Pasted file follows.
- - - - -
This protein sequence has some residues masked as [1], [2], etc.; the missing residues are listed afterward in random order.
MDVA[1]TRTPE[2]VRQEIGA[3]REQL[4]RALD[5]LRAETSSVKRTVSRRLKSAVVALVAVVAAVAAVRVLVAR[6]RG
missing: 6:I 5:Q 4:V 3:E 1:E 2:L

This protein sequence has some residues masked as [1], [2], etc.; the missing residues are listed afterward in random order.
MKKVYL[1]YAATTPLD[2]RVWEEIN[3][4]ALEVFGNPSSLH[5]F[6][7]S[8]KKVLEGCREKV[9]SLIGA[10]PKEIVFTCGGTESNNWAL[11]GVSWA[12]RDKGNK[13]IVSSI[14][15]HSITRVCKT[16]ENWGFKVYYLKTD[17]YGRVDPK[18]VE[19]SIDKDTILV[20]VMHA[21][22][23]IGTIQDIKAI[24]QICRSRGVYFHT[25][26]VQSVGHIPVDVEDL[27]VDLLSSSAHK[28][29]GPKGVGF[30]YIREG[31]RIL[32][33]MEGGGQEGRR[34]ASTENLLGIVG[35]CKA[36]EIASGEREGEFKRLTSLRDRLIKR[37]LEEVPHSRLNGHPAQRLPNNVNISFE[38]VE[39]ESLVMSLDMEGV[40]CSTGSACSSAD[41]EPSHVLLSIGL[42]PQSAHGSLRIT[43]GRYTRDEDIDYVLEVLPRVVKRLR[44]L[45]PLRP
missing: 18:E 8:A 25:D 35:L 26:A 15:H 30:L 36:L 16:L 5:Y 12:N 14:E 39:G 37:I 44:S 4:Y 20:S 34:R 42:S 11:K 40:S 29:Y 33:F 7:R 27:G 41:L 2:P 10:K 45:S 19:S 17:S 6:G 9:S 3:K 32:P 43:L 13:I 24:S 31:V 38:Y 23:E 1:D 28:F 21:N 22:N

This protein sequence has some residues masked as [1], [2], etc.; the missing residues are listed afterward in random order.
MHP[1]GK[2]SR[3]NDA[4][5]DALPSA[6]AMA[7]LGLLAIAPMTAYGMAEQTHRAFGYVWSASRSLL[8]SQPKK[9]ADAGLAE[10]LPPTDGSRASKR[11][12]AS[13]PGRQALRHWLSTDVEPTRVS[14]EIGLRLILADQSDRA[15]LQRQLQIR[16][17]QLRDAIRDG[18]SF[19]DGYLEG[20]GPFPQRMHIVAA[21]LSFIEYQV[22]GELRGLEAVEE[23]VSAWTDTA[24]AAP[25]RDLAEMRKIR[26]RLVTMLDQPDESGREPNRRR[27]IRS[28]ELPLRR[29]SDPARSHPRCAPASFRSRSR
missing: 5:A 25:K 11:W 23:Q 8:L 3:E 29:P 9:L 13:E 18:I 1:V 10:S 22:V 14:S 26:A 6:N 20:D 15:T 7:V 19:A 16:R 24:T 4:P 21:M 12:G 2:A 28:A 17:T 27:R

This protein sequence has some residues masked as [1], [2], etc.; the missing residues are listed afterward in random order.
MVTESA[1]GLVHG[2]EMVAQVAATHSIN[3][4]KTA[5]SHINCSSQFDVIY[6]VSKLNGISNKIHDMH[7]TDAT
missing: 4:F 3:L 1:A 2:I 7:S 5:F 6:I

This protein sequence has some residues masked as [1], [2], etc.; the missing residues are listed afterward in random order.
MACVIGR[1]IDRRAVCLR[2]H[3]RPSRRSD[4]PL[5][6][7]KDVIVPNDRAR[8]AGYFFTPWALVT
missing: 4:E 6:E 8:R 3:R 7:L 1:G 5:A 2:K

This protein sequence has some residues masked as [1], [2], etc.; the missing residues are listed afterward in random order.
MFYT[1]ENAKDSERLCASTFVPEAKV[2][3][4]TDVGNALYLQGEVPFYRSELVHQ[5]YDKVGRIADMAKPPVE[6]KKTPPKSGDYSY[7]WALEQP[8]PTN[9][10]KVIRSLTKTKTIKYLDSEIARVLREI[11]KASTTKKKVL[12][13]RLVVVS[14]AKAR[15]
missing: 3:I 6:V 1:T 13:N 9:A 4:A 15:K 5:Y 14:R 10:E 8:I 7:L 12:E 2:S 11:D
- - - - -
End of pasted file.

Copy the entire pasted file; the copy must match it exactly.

This protein sequence has some residues masked as [1], [2], etc.; the missing residues are listed afterward in random order.
MDVA[1]TRTPE[2]VRQEIGA[3]REQL[4]RALD[5]LRAETSSVKRTVSRRLKSAVVALVAVVAAVAAVRVLVAR[6]RG
missing: 6:I 5:Q 4:V 3:E 1:E 2:L

This protein sequence has some residues masked as [1], [2], etc.; the missing residues are listed afterward in random order.
MKKVYL[1]YAATTPLD[2]RVWEEIN[3][4]ALEVFGNPSSLH[5]F[6][7]S[8]KKVLEGCREKV[9]SLIGA[10]PKEIVFTCGGTESNNWAL[11]GVSWA[12]RDKGNK[13]IVSSI[14][15]HSITRVCKT[16]ENWGFKVYYLKTD[17]YGRVDPK[18]VE[19]SIDKDTILV[20]VMHA[21][22][23]IGTIQDIKAI[24]QICRSRGVYFHT[25][26]VQSVGHIPVDVEDL[27]VDLLSSSAHK[28][29]GPKGVGF[30]YIREG[31]RIL[32][33]MEGGGQEGRR[34]ASTENLLGIVG[35]CKA[36]EIASGEREGEFKRLTSLRDRLIKR[37]LEEVPHSRLNGHPAQRLPNNVNISFE[38]VE[39]ESLVMSLDMEGV[40]CSTGSACSSAD[41]EPSHVLLSIGL[42]PQSAHGSLRIT[43]GRYTRDEDIDYVLEVLPRVVKRLR[44]L[45]PLRP
missing: 18:E 8:A 25:D 35:L 26:A 15:H 30:L 36:L 16:L 5:Y 12:N 14:E 39:G 37:I 44:S 4:Y 20:S 34:R 42:S 11:K 40:S 29:Y 33:F 7:R 27:G 41:L 2:P 10:K 45:S 19:S 17:S 6:G 9:S 3:K 32:P 43:L 13:I 24:S 31:V 38:Y 23:E 1:D 28:F 21:N 22:N

This protein sequence has some residues masked as [1], [2], etc.; the missing residues are listed afterward in random order.
MHP[1]GK[2]SR[3]NDA[4][5]DALPSA[6]AMA[7]LGLLAIAPMTAYGMAEQTHRAFGYVWSASRSLL[8]SQPKK[9]ADAGLAE[10]LPPTDGSRASKR[11][12]AS[13]PGRQALRHWLSTDVEPTRVS[14]EIGLRLILADQSDRA[15]LQRQLQIR[16][17]QLRDAIRDG[18]SF[19]DGYLEG[20]GPFPQRMHIVAA[21]LSFIEYQV[22]GELRGLEAVEE[23]VSAWTDTA[24]AAP[25]RDLAEMRKIR[26]RLVTMLDQPDESGREPNRRR[27]IRS[28]ELPLRR[29]SDPARSHPRCAPASFRSRSR
missing: 5:A 25:K 11:W 23:Q 8:L 3:E 29:P 9:L 13:E 18:I 1:V 10:S 22:V 14:S 26:A 6:N 20:D 15:T 7:V 19:A 16:R 24:T 4:P 21:M 12:G 2:A 28:A 17:T 27:R

This protein sequence has some residues masked as [1], [2], etc.; the missing residues are listed afterward in random order.
MVTESA[1]GLVHG[2]EMVAQVAATHSIN[3][4]KTA[5]SHINCSSQFDVIY[6]VSKLNGISNKIHDMH[7]TDAT
missing: 4:F 3:L 1:A 2:I 7:S 5:F 6:I

This protein sequence has some residues masked as [1], [2], etc.; the missing residues are listed afterward in random order.
MACVIGR[1]IDRRAVCLR[2]H[3]RPSRRSD[4]PL[5][6][7]KDVIVPNDRAR[8]AGYFFTPWALVT
missing: 4:E 6:E 8:R 3:R 7:L 1:G 5:A 2:K

This protein sequence has some residues masked as [1], [2], etc.; the missing residues are listed afterward in random order.
MFYT[1]ENAKDSERLCASTFVPEAKV[2][3][4]TDVGNALYLQGEVPFYRSELVHQ[5]YDKVGRIADMAKPPVE[6]KKTPPKSGDYSY[7]WALEQP[8]PTN[9][10]KVIRSLTKTKTIKYLDSEIARVLREI[11]KASTTKKKVL[12][13]RLVVVS[14]AKAR[15]
missing: 3:I 6:V 1:T 13:N 9:A 4:A 15:K 5:Y 14:R 10:E 8:I 7:L 12:E 2:S 11:D